An Alzheimer’s disease or dementia diagnosis can be overwhelming in itself, but when the financial impact of a diagnosis comes to light, it can be crushing to some families. With care costs ranging from $17,000-$91,000 annually, many families are wondering what they can do to alleviate the financial strain of the disease.
Take a closer look at the cost of care, learn how advanced planning can help ease the impact and get tips on questions to ask potential care providers to find quality care.
Planning Ahead to Avoid Overwhelming Dementia Care Costs
It’s no secret that the cost of Alzheimer’s and dementia care is capable of overwhelming families coping with the devastating diagnosis. The 2015 Annual Cost of Care Study from Genworth Financial reported that:
- The median cost of care for one year for a private room in a nursing home was $91,250
- The cost of a semi-private room was $80,300
- The median cost for a home health aide was $45,760
- The cost to stay in an assisted living community was $43,200
- Adult day health care amounted to $17,904
The financial impact of dementia alone is capable of devastating families. The CEO of the National Association of Area Agencies on Aging, Sandy Markwood acknowledges the overwhelming cost and advises families to begin planning for long-term care as soon as a loved one is diagnosed. This allows the person with dementia to voice their wishes while they are still able and allows the family time to divide caregiving responsibilities, find the appropriate care services and seek quality medical care.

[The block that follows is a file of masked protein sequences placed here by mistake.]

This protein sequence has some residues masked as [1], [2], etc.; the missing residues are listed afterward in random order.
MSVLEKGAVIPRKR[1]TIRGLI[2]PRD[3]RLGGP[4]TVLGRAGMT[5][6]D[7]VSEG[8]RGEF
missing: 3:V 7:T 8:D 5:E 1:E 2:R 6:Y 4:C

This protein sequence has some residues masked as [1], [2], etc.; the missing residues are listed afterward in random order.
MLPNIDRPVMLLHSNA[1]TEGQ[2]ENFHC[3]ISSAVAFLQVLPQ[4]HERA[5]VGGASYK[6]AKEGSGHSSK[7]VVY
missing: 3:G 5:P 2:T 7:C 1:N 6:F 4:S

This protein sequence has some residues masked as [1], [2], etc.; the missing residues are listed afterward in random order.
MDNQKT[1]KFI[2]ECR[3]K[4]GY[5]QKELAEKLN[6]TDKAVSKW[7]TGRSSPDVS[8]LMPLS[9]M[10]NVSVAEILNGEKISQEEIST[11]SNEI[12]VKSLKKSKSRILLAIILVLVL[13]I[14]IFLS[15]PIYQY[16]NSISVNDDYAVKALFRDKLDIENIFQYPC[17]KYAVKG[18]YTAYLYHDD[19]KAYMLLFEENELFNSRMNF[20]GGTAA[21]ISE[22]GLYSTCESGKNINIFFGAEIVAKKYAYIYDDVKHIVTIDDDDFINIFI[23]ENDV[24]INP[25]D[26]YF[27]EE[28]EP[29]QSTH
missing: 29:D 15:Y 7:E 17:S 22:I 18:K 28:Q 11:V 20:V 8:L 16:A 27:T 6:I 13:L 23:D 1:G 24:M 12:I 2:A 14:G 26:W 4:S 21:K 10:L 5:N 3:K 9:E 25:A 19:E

Kelly Gannott is a partner at Kentucky ElderLaw in Louisville and says that more than 3/4 of her firm’s work is crisis planning, rather than preplanning. She wants to let families know that preplanning for care can protect the assets of the person living with the disease.
8 Questions to Ask Potential Care Providers
Eldercare attorneys can help families navigate the financial aspect of care and ensure the appropriate documents are in place but finding affordable, quality care can be draining for families coping with the emotional and financial impact of a dementia diagnosis.
The Alzheimer’s Association recommends that families ask these 8 questions when seeking care for a loved one with dementia:
- Do their care services meet the needs of your loved one with dementia?
- Does the family play a role in creating and updating a care plan?
- Is the staff specifically trained to work with seniors who have dementia?
- Have members of the staff passed a background check?
- What is the plan if a caregiver can not make it in to work?
- Can you provide references?
- Does the community have engaging activities for your loved one?
- For in home care, invite the potential provider over to meet your loved one and observe how they interact.
How has Alzheimer’s or dementia impacted your family financially? Would advanced planning have helped ease the financial strain? Share your stories with us in the comments below.
- After Dementia: Financial and Legal Planning
- What to Know Before Caregiving for a Parent with Alzheimer’s
- Dementia Care: What’s Covered by Medicaid and What’s Not